The payments landscape is changing fast due to new disruptive technologies such as open APIs, distributed ledger technology, cloud, Apple/Samsung/…Pay, and customers’ expectations are changing for seamless and faster payments. Despite this, I can see clear trends through our work with clients and observation of industry developments, and based on these, I have developed a set of predictions for 2017.
Contactless and Mobile Payments
- Contactless card transactions in the UK will rise to between 6bn – 9bn txns in 2017, and 20bn – 30bn txns across Europe (compared to my forecasts a year ago of 3bn txns for UK and 9bn txns for Europe for 2016).
- Cash usage will see a clear reduction across Europe—as an example, ATM cash withdrawals in the UK, which peaked at 2.9bn withdrawals in 2012, will fall from 2.7bn withdrawals in 2016 to somewhere between 2 – 2.5bn withdrawals in 2017.
- Use of Apple Pay, Samsung Pay etc. will become more widespread in 2017, for both POS and in-app payments—expect to see published figures for strong growth rates in specific markets, even if absolute transaction volume figures remain undisclosed.
- Omni-channel retailing will drive development of cross-channel and cross-border payment gateway solutions.
- As augmented reality becomes a big theme in retailing, expect to see new payment solutions to support augmented reality commerce.
- Wearable payment mechanisms will remain a niche—but imaginative new wearables will emerge.
- Payment solutions from China will gain traction in other markets, following Alipay’s entry to Europe in 2016, and will start focusing on acquiring local customers, as well as supporting Chinese consumers abroad.
- The use of payments in the Internet-of-Things (IoT) will grow, in particular with connected cars and utility meters.
- Voice payments solutions will start making a hit with the public—perhaps through Siri on iPhones, Alexa on Amazon and at POS.
- Alternative payment mechanisms such as PayPal, iDEAL in the Netherlands and Klarna (Europe and US) will continue to grow strongly (20% – 30%) for e-commerce, driven both by convenience and by high fraud rates in card-not-present transactions.
- Card-not-present (CNP) fraud will continue to outpace e-commerce growth globally, even as e-commerce continues to grow strongly in all markets. Expect regulators to act to contain it, with new regulation similar to those in the PSD2 (EU) for secure customer authentication being copied elsewhere around the world.
- Card-present fraud will fall globally, or at least be contained, in part due to the rollout of EMV in the US, and in part because fraud will migrate from POS to CNP, as an easier target for fraudsters.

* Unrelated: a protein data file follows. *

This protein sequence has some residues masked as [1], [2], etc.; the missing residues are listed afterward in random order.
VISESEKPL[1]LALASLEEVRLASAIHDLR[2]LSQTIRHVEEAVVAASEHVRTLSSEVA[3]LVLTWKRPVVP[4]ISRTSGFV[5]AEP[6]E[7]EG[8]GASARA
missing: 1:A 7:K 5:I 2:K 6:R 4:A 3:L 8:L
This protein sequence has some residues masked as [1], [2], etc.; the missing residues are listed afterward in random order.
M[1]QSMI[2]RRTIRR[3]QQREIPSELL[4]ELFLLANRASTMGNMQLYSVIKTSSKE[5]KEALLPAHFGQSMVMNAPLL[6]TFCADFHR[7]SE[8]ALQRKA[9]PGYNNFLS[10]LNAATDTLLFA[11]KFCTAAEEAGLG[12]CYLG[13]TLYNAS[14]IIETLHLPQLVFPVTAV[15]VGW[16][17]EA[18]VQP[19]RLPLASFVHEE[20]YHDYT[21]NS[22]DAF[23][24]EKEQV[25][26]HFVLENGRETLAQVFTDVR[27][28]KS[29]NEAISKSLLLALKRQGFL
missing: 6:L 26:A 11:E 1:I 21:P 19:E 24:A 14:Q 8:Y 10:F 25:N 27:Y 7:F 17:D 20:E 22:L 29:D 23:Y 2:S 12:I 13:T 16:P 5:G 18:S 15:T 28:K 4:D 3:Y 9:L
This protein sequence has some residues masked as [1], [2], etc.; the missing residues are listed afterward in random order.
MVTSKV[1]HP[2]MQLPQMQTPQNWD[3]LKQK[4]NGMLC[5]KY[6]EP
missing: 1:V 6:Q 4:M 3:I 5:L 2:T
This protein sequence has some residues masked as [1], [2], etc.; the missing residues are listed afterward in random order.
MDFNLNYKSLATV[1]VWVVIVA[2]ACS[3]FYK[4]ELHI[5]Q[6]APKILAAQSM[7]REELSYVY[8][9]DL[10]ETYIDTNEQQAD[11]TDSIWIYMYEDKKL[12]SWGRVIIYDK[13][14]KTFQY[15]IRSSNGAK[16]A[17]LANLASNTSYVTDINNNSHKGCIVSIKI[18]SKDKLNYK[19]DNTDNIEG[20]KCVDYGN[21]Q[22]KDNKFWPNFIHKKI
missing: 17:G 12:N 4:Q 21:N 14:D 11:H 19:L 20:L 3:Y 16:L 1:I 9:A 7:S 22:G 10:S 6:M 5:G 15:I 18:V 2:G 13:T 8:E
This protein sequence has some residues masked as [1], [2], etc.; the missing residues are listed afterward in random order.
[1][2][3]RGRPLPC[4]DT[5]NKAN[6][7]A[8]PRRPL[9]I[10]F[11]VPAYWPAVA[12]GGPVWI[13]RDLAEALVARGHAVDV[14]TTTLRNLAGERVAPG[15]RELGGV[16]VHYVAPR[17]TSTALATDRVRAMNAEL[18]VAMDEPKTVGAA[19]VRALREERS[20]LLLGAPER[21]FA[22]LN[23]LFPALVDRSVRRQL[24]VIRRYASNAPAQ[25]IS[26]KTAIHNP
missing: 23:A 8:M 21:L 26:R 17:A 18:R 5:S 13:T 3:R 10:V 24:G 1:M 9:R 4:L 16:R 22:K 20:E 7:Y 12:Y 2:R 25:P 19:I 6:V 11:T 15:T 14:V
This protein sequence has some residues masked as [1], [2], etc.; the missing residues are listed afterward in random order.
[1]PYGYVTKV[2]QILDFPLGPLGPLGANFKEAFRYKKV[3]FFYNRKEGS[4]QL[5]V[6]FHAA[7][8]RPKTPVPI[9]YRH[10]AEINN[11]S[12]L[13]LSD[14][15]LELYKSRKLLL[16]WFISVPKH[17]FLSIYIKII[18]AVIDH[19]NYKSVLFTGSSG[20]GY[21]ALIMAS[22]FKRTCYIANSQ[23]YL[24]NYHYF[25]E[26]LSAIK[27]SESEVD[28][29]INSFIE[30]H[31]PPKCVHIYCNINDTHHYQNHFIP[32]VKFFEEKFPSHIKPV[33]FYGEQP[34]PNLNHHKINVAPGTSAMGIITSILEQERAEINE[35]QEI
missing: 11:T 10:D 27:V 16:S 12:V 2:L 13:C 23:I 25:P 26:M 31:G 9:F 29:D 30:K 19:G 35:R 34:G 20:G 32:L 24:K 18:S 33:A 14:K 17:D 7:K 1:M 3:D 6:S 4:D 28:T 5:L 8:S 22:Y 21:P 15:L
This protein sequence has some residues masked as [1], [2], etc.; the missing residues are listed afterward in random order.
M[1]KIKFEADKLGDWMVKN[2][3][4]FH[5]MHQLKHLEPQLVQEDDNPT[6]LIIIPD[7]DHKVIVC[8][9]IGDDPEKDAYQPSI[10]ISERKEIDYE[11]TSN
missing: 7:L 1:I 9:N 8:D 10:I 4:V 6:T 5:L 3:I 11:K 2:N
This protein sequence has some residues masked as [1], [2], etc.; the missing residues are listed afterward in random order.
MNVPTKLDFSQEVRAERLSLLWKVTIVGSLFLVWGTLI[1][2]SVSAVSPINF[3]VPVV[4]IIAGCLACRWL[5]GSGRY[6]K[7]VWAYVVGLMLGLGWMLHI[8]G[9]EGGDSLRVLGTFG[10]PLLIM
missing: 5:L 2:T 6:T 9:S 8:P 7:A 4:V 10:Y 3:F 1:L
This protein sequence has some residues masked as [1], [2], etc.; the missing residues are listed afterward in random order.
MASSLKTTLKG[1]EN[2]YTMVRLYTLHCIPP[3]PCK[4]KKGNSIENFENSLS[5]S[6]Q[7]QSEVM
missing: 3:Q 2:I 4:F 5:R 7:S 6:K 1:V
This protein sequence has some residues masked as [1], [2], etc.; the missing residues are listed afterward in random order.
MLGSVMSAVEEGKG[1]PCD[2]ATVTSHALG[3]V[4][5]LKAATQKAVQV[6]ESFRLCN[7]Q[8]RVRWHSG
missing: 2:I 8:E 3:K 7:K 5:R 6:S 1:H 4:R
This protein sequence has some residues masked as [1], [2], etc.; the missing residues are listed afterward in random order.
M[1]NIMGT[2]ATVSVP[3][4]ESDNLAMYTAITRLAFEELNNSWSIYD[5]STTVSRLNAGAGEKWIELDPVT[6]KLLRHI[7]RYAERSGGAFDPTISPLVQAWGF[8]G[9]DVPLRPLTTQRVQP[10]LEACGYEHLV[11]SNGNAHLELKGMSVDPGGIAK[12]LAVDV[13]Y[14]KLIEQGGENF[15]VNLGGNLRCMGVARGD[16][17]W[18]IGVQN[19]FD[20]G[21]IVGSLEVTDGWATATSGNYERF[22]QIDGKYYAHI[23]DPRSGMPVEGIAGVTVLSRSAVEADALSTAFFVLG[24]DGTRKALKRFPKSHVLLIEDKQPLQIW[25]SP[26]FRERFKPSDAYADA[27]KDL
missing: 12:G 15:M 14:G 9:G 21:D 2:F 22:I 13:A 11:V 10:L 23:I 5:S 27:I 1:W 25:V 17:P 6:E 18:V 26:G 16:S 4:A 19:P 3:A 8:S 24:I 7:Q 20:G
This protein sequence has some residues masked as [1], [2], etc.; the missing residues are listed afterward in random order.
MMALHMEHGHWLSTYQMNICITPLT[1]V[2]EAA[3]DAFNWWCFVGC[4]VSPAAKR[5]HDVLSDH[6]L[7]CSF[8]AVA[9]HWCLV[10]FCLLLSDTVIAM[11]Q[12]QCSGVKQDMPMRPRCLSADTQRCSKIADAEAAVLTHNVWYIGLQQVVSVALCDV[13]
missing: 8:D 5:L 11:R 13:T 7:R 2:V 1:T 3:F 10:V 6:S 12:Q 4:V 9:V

Real-time Payments Interbank Infrastructure
- With instant payment infrastructures coming on-stream in Europe, the US and elsewhere, take-up in terms of transaction volume will be low initially in 2017, and will become more significant in 2018 or later.
- However, the UK will continue to lead the world in instant payments:
- Plans will be developed for a new real-time payments infrastructure that leaps ahead of current implementations in terms of its ambition and capability.
- Faster Payments will process 1.65bn txns, 15% higher than 2016 (1.4bn txns).
- The Paym mobile real-time payment service will continue to grow at 200% – 300% per year and will see around 10m payments in 2017.
- The PSD2 in Europe will continue to catalyse activity across European banks to develop external payment APIs.
- European banks will prepare minimum viable products ready for payments APIs for launch in January 2018, but will be surprised by the uptake and demand from developers in retailers, Fintechs and GAFAs (especially) in 2017.
- Virtual accounts will become a big theme in transaction banking, and be seen as a way of acquiring new corporate customers and generating new revenue streams.
Distributed Ledger Technology
- Bitcoin transactions for 2017 will be 150m transactions (up from 83m in 2016), miners’ revenue $850m ($562m in 2016), the average hash rate will be 5.7gh/s (1.5ghs average in 2016), $120bn will be transacted in Bitcoin ($56bn in 2016) and the average number of unique addresses used daily will average 600k (406k addresses daily in 2016).
- Banks will see that Bitcoin is not going away and is growing as both a borderless payments network and a store-of-value network, but will continue to keep away from providing Bitcoin services, even if their hostility towards Bitcoin, and to companies that use it, diminishes.
- However, banks will continue investments in blockchain technology, but mainly in capital markets, outside of payments.
- Ripple will be the one DLT player in payments that grows, with its technology moving on from use by banks for pilots, bilateral exchange and internal payment flows, to use as a new cross-border payments network with growing transaction volumes between networked banks.